Ardern's father, Ross, has been New Zealand's High Commissioner there since 2013, and before that was Niue's police commissioner from 2005 to 2009.

After disembarking her Air Force plane, Ardern was greeted by a traditional welcome ceremony, accepting a gift of coconut water following a challenge.

Ardern is not staying for long, due to the strain her delegation would put on Niue's accommodation; she departs for Tonga in the afternoon.

4. 'We will deliver,' says Census boss

Newsroom's South Island correspondent David Williams has been following technology and process problems around the census inside Statistics New Zealand for months.

Now the day has arrived, reports are emerging of people not receiving their digital tokens or not being able to fill out of the census online, while others are finding Statistics NZ's help line swamped.

National's Statistics Spokesman Scott Simpson criticised Minister James Shaw for being overseas on census day. Shaw is with Ardern on the Pacific trip and won't have to fill in the census, given New Zealanders who are out of the country don't have to fill it in.

"It’s unbelievable that in light of the multitude of problems being reported by those grappling with the country’s first online census, he has chosen to be swanning around the Pacific on a junket while his officials at Statistics NZ are left to carry the can," Simpson said.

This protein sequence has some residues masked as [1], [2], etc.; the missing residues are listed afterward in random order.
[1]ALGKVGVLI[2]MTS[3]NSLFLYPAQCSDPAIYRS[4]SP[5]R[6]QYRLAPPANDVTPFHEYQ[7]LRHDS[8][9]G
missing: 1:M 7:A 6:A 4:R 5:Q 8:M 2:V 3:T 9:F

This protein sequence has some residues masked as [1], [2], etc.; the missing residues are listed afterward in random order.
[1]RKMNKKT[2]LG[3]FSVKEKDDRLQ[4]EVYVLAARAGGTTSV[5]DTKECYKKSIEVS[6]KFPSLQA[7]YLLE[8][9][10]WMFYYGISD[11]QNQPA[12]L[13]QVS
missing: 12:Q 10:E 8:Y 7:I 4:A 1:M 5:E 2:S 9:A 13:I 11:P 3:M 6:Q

David Williams reports today on Newsroom that Statistics New Zealand is putting a brave face on the problems.

Every household in New Zealand will get at least a code to take part in the census by the end of today, Statistics NZ assured him.

Yesterday and today, 500 census field staff have been delivering paper forms or access codes to remote areas, some with no internet access and with households that may have trouble completing the form alone.

“A higher level of support is required so we try to get the forms completed while the staff member is there and then everything is done in one visit,” StatsNZ’s census senior manager of communications, marketing and census engagement Richard Stokes said via email.